While Pandas and Seaborn offer very quick ways to calculate correlations and show them in a heatmap. Whether those correlations are statistically significant or not is omitted from those plots. Over the years I’ve collected bits and pieces of code, like this, that turn out to be quite useful. Though them being scattered across a few dozen projects isn’t very convenient when I actually need them. So I’ll start to add some documentation and put them here with the tag Code Nugget, so they can easily be found by myself and others.

Normally you can use corr_df = df.corr() to get a correlation matrix for numerical columns in a Pandas data frame. These in turn can be shown in a heatmap using sns.clustermap(corr_df, cmap="vlag", vmin=-1, vmax=1), leveraging SeaBorn’s clustermap. Easy, though the significance of those correlations isn’t reported. To get those you can’t rely on built-in functions and a bit more effort is required.

from sklearn.datasets import load_iris
from scipy.stats import spearmanr
import pandas as pd
import numpy as np
import seaborn as sns
import matplotlib.pyplot as plt
from statsmodels.stats.multitest import multipletests

iris_obj = load_iris()
iris_df = pd.DataFrame(iris_obj.data, columns=iris_obj.feature_names)

def get_correlations(df):
    df = df.dropna()._get_numeric_data()
    dfcols = pd.DataFrame(columns=df.columns)
    pvalues = dfcols.transpose().join(dfcols, how="outer")
    correlations = dfcols.transpose().join(dfcols, how="outer")
    for ix, r in enumerate(df.columns):
        for jx, c in enumerate(df.columns):
            sp = spearmanr(df[r], df[c])
            correlations[c][r] = sp[0]
            pvalues[c][r] = sp[1] if ix > jx else np.nan  # Only store values below the diagonal
    return correlations.astype("float"), pvalues.astype("float")

correlations, uncorrected_p_values = get_correlations(iris_df)

# Correct p-values for multiple testing and check significance (True if the corrected p-value < 0.05)
shape = uncorrected_p_values.values.shape
significant_matrix = multipletests(uncorrected_p_values.values.flatten())[0].reshape(

# Here we start plotting
g = sns.clustermap(correlations, cmap="vlag", vmin=-1, vmax=1)

# Here labels on the y-axis are rotated
for tick in g.ax_heatmap.get_yticklabels():

# Here we add asterisks onto cells with signficant correlations
for i, ix in enumerate(g.dendrogram_row.reordered_ind):
    for j, jx in enumerate(g.dendrogram_row.reordered_ind):
        if i != j:
            text = g.ax_heatmap.text(
                j + 0.5,
                i + 0.5,
                "*" if significant_matrix[ix, jx] or significant_matrix[jx, ix] else "",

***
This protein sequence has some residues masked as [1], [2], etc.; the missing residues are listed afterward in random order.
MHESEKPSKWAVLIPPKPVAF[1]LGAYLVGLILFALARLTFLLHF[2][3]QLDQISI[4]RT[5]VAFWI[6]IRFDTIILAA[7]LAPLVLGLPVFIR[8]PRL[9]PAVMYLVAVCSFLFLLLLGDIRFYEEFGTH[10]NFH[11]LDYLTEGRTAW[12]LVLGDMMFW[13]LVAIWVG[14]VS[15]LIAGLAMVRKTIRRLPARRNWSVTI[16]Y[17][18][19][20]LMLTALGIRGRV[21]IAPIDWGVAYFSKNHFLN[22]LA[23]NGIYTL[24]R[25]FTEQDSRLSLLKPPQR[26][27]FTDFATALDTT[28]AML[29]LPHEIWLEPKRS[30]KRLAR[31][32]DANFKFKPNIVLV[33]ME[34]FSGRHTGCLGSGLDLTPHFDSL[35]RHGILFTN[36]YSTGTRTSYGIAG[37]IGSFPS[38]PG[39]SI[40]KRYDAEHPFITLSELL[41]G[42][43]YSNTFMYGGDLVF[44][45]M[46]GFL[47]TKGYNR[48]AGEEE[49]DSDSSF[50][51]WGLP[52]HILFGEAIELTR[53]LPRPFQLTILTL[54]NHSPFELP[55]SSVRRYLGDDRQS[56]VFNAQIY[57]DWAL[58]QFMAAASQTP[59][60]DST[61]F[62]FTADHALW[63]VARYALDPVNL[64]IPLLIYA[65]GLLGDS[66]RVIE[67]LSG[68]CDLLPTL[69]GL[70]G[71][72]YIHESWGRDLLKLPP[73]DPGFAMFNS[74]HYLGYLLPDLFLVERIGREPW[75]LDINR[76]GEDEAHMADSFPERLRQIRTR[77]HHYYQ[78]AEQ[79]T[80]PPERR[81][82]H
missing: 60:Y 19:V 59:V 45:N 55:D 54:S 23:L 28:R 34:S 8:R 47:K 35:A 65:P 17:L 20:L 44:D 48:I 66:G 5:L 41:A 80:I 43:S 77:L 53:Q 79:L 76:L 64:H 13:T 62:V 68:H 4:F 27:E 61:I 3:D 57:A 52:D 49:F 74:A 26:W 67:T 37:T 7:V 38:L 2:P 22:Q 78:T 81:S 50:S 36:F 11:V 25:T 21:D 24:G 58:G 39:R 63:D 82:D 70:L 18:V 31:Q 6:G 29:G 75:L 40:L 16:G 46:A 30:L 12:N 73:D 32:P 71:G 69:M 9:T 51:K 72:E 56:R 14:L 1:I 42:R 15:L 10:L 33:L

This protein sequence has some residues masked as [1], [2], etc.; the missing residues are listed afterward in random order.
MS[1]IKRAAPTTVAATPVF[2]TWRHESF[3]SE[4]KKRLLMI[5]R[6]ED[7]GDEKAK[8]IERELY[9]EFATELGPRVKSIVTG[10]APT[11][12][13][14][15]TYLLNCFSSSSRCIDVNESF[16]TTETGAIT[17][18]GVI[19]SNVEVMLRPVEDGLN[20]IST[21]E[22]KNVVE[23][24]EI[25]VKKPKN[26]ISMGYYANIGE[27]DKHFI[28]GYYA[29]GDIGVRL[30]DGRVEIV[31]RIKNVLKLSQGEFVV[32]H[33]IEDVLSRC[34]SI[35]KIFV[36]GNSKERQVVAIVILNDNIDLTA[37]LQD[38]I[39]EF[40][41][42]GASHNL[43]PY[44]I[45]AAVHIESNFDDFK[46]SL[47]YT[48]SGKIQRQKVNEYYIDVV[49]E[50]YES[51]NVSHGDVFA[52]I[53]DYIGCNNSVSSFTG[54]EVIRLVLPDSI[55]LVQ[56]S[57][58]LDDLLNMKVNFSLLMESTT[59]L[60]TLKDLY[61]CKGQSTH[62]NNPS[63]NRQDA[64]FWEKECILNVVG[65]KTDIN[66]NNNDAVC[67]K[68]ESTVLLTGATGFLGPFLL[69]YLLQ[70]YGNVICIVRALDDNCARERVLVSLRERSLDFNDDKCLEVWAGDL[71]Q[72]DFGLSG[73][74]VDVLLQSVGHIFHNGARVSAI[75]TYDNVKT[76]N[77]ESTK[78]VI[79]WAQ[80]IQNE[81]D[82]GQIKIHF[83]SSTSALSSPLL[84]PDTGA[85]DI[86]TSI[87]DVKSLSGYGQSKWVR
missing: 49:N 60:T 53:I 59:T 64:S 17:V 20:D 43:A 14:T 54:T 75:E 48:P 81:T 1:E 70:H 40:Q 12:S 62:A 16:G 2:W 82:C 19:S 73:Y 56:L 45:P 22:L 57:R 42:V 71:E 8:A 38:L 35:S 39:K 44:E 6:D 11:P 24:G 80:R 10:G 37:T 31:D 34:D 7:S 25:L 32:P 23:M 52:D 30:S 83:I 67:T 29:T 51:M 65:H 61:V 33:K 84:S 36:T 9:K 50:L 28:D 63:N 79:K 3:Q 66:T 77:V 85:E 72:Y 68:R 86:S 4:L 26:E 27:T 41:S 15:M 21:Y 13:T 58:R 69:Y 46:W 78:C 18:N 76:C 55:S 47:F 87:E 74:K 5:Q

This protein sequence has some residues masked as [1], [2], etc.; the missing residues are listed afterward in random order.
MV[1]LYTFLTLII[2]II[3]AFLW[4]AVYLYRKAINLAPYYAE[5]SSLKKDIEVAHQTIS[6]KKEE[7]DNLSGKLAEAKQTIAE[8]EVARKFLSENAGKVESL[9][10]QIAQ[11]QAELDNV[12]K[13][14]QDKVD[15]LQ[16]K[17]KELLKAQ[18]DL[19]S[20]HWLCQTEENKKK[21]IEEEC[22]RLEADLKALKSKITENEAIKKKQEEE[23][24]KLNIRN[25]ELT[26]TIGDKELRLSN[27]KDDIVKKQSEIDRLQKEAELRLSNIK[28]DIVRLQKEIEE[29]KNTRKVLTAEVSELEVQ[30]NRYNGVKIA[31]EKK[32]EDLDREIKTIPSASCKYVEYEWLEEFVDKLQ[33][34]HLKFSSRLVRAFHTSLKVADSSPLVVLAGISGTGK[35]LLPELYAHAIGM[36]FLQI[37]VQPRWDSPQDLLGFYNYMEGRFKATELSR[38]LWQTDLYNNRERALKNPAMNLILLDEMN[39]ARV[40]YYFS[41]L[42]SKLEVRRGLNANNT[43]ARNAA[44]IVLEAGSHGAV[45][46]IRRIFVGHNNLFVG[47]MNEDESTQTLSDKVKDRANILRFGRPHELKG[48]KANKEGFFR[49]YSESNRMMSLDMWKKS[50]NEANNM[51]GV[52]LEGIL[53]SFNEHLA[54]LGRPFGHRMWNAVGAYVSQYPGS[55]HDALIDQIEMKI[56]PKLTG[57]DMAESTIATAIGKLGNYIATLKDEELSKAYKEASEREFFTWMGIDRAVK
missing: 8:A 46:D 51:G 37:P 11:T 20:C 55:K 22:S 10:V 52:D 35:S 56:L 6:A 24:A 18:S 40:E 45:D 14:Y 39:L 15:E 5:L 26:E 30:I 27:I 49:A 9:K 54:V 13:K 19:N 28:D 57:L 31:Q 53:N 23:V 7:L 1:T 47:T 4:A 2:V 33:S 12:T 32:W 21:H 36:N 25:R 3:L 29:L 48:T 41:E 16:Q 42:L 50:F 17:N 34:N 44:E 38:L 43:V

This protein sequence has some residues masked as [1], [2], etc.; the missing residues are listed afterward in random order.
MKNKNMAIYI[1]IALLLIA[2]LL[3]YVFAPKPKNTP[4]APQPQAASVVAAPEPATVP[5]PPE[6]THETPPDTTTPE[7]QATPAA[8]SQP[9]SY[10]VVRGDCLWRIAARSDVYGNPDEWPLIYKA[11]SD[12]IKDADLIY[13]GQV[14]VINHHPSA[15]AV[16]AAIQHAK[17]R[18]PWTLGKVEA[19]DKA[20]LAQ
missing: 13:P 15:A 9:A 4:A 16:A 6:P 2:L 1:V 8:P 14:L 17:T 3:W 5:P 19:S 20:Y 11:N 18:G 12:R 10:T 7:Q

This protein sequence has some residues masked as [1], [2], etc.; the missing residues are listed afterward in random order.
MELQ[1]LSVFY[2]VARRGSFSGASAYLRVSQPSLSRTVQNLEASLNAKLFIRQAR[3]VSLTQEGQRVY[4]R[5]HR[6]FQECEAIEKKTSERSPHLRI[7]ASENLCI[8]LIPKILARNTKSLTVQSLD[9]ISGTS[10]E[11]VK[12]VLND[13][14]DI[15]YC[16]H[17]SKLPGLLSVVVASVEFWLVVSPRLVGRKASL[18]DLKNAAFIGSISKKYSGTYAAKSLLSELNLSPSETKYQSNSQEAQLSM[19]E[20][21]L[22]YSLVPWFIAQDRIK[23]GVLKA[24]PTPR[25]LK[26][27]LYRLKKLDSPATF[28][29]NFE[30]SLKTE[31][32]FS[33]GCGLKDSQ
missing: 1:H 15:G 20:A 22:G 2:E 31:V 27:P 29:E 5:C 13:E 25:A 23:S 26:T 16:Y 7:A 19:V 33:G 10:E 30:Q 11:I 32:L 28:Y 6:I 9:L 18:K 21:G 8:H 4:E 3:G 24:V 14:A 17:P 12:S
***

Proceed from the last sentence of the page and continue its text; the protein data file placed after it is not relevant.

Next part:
# Save a high-res copy of the image to disk
plt.savefig("clustermap.png", dpi=200)

In this example we’ll load the iris dataset and convert it to a Pandas data frame, next a new function get_correlations is defined that will return two new dataframes, one with the correlations (here spearman rank is used, see below) and another one with the p-values for those correlations. Note we don’t store p-values for combinations we don’t want to test (values on the diagonal) or don’t need to test (correlations are symmetrical, only values below the diagonal are stored). Including these would make corrections for multiple testing unnecessarily harsh.

  sepal length (cm) sepal width (cm) petal length (cm) petal width (cm)
sepal length (cm) 1.000000 -0.166778 0.881898 0.834289
sepal width (cm) -0.166778 1.000000 -0.309635 -0.289032
petal length (cm) 0.881898 -0.309635 1.000000 0.937667
petal width (cm) 0.834289 -0.289032 0.937667 1.000000

While we have p-values for all those values, shown below, these are not corrected for multiple testing. The function multipletests from the statsmodels package can correct these for us and report which ones are significant (default cutoff <0.05), but the function requires a flat list of values. So we convert the matrix to a one-dimensional array, apply the function and transform it back to the original shape using reshape.

  sepal length (cm) sepal width (cm) petal length (cm) petal width (cm)
sepal length (cm) NaN NaN NaN NaN
sepal width (cm) 4.136799e-02 NaN NaN NaN
petal length (cm) 3.443087e-50 0.000115 NaN NaN
petal width (cm) 4.189447e-40 0.000334 8.156597e-70 NaN

Finally, the correlations need to be drawn and the clustermap function is great here. Though we need a few extra lines of code to put an asterisk in the cells which are significant. While it isn’t exactly rocket science how this is done, it did require a fair bit of digging in the clustermap code to find exactly how to hook this in. There are a ton of tweaks that could still be done here, but this will depend on your personal style and preference. The hard part is done! Check out the result below!

The output from the nugget of code, a correlation heatmap with stars indicating significant correlations